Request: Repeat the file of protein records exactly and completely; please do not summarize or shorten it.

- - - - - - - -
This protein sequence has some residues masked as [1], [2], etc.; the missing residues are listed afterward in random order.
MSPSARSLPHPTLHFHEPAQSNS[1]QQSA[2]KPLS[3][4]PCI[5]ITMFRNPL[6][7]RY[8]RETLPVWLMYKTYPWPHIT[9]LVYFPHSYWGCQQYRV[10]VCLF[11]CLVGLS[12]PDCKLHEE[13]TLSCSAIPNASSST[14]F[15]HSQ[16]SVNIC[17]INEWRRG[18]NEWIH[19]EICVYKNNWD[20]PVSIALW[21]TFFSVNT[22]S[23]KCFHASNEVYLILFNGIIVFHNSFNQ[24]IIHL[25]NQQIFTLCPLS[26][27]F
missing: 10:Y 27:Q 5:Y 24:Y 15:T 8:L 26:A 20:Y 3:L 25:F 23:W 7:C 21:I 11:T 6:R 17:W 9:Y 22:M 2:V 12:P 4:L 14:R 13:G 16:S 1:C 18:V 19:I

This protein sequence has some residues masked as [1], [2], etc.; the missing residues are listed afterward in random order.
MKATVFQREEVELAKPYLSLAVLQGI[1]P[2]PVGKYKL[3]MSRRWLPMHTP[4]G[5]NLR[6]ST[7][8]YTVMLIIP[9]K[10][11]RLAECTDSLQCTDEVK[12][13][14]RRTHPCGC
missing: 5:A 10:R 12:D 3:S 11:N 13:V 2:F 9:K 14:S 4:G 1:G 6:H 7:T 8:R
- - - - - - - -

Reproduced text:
This protein sequence has some residues masked as [1], [2], etc.; the missing residues are listed afterward in random order.
MSPSARSLPHPTLHFHEPAQSNS[1]QQSA[2]KPLS[3][4]PCI[5]ITMFRNPL[6][7]RY[8]RETLPVWLMYKTYPWPHIT[9]LVYFPHSYWGCQQYRV[10]VCLF[11]CLVGLS[12]PDCKLHEE[13]TLSCSAIPNASSST[14]F[15]HSQ[16]SVNIC[17]INEWRRG[18]NEWIH[19]EICVYKNNWD[20]PVSIALW[21]TFFSVNT[22]S[23]KCFHASNEVYLILFNGIIVFHNSFNQ[24]IIHL[25]NQQIFTLCPLS[26][27]F
missing: 10:Y 27:Q 5:Y 24:Y 15:T 8:L 26:A 20:Y 3:L 25:F 23:W 7:C 21:I 11:T 6:R 17:W 9:Y 22:M 2:V 12:P 4:L 14:R 13:G 16:S 1:C 18:V 19:I

This protein sequence has some residues masked as [1], [2], etc.; the missing residues are listed afterward in random order.
MKATVFQREEVELAKPYLSLAVLQGI[1]P[2]PVGKYKL[3]MSRRWLPMHTP[4]G[5]NLR[6]ST[7][8]YTVMLIIP[9]K[10][11]RLAECTDSLQCTDEVK[12][13][14]RRTHPCGC
missing: 5:A 10:R 12:D 3:S 11:N 13:V 2:F 9:K 14:S 4:G 1:G 6:H 7:T 8:R